Welding Diseases and Hazards
The process of Welding is a human activity which is technical in scope and mechanical in execution. It is widely practiced in many areas of manufacturing, installation, repair, and maintenance throughout many infrastructures.
Many branches of engineering depend of welding:
In fact, the process of building and maintaining a nation is often dependent on the basic function of welding. Whether you are considering smaller turnkey projects or large scale, cutting-edge fabrication, welding is a likely requirement. However for all of its positive benefits, Welding can have some potential negative factors also. Specifically, these negative factors are often related to the person operating welding equipment in the form of health and safety risks.
Many Welders are likely to be exposed to certain health hazards. This applies to both the professional and those who weld on an occasional basis as well. By virtue of their being exposed to the welding process for extended periods of time, they may be afflicted with a variety of ailments. According to the National Institute for Occupational Safety and Health (NIOSH), as many as 400,000 Americans are employed in the welding and associated professions.
Scientific studies reveal that these workers are at risk of serious respiratory, neurological, reproductive and digestive problems. In 2003, NIOSH published a revealing report titled "Health Effects of Welding". It informs us that past investigations have found bronchitis, airway irritation and other respiratory illnesses in large numbers of welders. Welding fumes may create risks of lung cancer and damage the nervous system. Such fumes may contain nickel, chromium and manganese. Nickel and hexavalent chromium are defined as potential occupational carcinogens. Furthermore, chronic exposure to manganese may cause ailments like Parkinson's disease.
NIOSH has identified two complimentary types of research.
- A continuation of epidemiological studies to offer a thorough understanding about the root cause of immune suppression, lung cancer development, neurotoxicity, skin damage, reproductive disorders, etc,.
- Toxicology investigations to examine important biochemical reactions to welding fumes, at the molecular level in lab experiments.
The American Federation of State, County and Municipal Employees (AFSCME) has presented a welding hazards fact sheet which provides information about diseases caused by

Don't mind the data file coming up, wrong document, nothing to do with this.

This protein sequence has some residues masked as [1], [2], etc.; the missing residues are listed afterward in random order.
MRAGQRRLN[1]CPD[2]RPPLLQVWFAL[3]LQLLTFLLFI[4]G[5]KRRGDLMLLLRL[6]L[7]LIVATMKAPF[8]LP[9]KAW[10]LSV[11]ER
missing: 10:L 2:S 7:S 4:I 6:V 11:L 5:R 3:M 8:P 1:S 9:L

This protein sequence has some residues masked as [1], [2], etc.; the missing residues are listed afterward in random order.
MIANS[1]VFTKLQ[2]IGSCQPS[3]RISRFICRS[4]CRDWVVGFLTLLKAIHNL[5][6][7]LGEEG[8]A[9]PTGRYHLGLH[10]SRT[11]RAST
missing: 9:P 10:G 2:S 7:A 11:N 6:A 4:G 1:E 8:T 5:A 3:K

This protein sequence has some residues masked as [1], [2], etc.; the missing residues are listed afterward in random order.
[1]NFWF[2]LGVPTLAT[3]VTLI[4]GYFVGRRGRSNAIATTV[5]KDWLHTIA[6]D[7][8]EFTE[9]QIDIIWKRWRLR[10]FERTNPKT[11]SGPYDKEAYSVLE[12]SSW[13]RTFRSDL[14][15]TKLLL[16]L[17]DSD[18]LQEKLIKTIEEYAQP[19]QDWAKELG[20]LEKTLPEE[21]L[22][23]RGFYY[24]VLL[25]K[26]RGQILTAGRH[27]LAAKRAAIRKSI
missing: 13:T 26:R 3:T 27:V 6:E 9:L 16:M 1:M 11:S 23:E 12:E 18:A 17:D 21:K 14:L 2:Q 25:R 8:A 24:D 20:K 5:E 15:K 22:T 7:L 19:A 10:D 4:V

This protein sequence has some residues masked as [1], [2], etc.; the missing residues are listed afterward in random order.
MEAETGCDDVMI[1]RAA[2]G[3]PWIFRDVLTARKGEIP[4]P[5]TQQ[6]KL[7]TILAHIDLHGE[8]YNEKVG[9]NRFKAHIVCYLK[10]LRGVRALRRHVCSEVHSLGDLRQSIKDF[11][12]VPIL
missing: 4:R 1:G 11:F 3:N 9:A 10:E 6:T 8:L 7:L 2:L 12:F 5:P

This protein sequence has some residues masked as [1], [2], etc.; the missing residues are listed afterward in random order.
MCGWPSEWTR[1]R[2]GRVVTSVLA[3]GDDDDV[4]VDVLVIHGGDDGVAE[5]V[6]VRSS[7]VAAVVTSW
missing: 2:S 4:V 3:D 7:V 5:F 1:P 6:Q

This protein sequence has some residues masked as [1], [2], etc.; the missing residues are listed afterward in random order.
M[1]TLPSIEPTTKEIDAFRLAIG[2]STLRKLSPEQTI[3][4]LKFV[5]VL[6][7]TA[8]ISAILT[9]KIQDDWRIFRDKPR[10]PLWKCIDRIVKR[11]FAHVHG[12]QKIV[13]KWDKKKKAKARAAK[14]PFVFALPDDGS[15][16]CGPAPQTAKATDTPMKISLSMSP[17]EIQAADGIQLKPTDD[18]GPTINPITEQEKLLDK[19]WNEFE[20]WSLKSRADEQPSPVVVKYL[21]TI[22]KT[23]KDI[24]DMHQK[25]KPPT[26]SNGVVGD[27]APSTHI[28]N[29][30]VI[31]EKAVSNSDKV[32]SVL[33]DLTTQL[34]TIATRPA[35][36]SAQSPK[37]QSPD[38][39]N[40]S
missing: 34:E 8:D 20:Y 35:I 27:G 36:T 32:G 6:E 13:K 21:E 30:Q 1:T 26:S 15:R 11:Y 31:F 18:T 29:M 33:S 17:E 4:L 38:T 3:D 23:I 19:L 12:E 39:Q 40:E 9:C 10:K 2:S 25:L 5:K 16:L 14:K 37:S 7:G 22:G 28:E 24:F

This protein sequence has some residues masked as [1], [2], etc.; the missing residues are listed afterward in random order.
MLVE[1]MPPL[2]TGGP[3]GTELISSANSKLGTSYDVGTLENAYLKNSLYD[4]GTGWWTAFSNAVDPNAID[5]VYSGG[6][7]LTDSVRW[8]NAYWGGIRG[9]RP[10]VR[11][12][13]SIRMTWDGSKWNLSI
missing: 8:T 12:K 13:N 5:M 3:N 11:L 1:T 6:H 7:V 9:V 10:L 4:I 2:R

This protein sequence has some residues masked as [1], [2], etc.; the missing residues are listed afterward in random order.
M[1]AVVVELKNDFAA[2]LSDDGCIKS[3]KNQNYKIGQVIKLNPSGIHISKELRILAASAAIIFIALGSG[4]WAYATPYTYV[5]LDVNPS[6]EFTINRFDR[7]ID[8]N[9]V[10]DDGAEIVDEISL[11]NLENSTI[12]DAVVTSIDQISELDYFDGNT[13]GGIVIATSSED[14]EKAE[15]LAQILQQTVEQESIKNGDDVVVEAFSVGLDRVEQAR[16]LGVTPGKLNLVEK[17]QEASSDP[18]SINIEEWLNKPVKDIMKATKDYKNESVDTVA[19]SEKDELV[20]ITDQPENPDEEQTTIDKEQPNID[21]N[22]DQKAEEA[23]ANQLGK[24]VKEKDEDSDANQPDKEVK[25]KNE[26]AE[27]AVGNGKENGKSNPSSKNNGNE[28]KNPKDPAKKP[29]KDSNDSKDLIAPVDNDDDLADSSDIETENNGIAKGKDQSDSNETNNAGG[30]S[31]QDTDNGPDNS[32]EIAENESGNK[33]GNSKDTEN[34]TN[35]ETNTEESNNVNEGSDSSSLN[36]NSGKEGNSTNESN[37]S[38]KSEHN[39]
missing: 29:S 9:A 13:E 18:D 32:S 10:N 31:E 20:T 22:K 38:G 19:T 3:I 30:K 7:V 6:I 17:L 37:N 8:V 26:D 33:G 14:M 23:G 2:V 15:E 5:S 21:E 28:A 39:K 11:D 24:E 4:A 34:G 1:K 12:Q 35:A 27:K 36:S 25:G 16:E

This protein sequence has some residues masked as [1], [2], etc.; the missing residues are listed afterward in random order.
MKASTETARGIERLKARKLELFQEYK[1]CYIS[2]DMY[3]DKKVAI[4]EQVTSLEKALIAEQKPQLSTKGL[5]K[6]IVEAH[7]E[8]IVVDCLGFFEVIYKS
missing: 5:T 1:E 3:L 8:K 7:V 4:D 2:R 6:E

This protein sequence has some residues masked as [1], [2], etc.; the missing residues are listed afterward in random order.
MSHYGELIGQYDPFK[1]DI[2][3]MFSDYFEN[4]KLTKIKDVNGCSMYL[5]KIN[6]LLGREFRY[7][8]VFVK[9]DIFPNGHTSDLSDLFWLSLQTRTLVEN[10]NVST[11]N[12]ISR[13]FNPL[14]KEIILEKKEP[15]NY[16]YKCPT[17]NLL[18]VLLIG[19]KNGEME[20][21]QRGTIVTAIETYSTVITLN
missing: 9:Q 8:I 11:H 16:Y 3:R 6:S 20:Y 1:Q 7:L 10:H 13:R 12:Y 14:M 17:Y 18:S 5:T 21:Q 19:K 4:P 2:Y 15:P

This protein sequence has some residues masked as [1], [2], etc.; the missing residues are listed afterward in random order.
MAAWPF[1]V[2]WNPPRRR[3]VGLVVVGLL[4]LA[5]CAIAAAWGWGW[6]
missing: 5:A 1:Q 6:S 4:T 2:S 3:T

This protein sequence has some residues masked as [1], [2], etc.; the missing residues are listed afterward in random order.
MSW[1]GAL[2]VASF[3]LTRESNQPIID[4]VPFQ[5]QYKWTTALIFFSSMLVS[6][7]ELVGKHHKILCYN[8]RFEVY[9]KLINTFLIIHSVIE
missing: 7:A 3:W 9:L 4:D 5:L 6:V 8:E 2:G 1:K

- metal cutting
As per this report welding smoke is a mixture of very fine particles (fumes) and gases. They contain chromium, nickel, arsenic, asbestos, manganese, cadmium, etc., all of which are extremely toxic and may be potentially life-threatening. Generally, fumes and gases emerge from the base material or filler substance. These may be from paints and coatings on the metal or material covering the electrodes, shielding gases, chemical reactions from the arc, ultraviolet light and heat, or other processes/consumables, and contaminants.
Welding smoke can irritate the eyes, nose, chest and respiratory tract. It can also cause bronchitis, pulmonary edema,pneumonitis, gastro intestinal effects such as nausea, appetite loss, vomiting, cramps, slow digestion, etc.
Short term reactions include:
- metal fume fever
- muscle ache
- normal fever
- chest soreness
- a metallic taste in the mouth
Welders run the risk of contracting lung cancer, possible larynx and urinary tract cancer. They may have chronic respiratory problems such as asthma, pneumonia, emphysema, silicosis, and siderosis. Other related problems are heart disease, skin ailments, hearing loss, chronic gastritis, gastroduodenitis, and intestine ulcers. Also, welders who smoke may have higher chances of health damage than those abstain from smoking.
Welding fumes and gases damage the reproductive system also. They create asbestos related-diseases. All such risks are more predominant in the case of welders working in restricted areas. Recent research has confirmed a link between welding fumes and Parkinson's disease, a neurodegenerative affliction which damages mental and physical ability. Some patients report impaired reflexes, gait disturbances, the loss of balance and mobility problems. They prompt depression, sleep disturbances, dizziness, stooped postures, constipation, dementia, speech disorders, breathing, swallowing and reproductive malfunctions. They lead to decreased motor skills, failing intellectual capacity, increased tremors, memory loss.
Cadmium in welding fumes can be fatal even in short term exposure. Ultra violet radiation caused by welding reacts with oxygen and nitrogen available in the air forming ozone and nitrogen oxides. They lead to irritation of nose and throat and may cause serious lung diseases which may be fatal. Ultraviolet rays can react with chlorinated hydrocarbon solvents such as trichloroethylene to form phosgene gas which may be deadly, even in small quantities.
All such risks are more predominant in the case of welders working in areas without proper ventilation. These hazards depend on the type of materials to be welded. The welder should obtain a Material Safety Data Sheet (MSDS) for these. The welder must also consider the environmental conditions in which the welding process is to be conducted. After identifying such hazards, it is the welder's responsibility to ensure that proper control methods are followed.
Here are some basic considerations:
- Use cadmium-free silver solders and asbestos-free electrodes
- Wear proper protective clothing like gloves and hot pads
- Adopt adequate ventilation
- Local exhaust ventilation is the most adequate method.
- Use hoods to cover the face
- Clean and maintain ventilation systems regularly.
- Periodic inspection is mandatory.
- General ventilation and local ventilation - both will reduce the health hazards.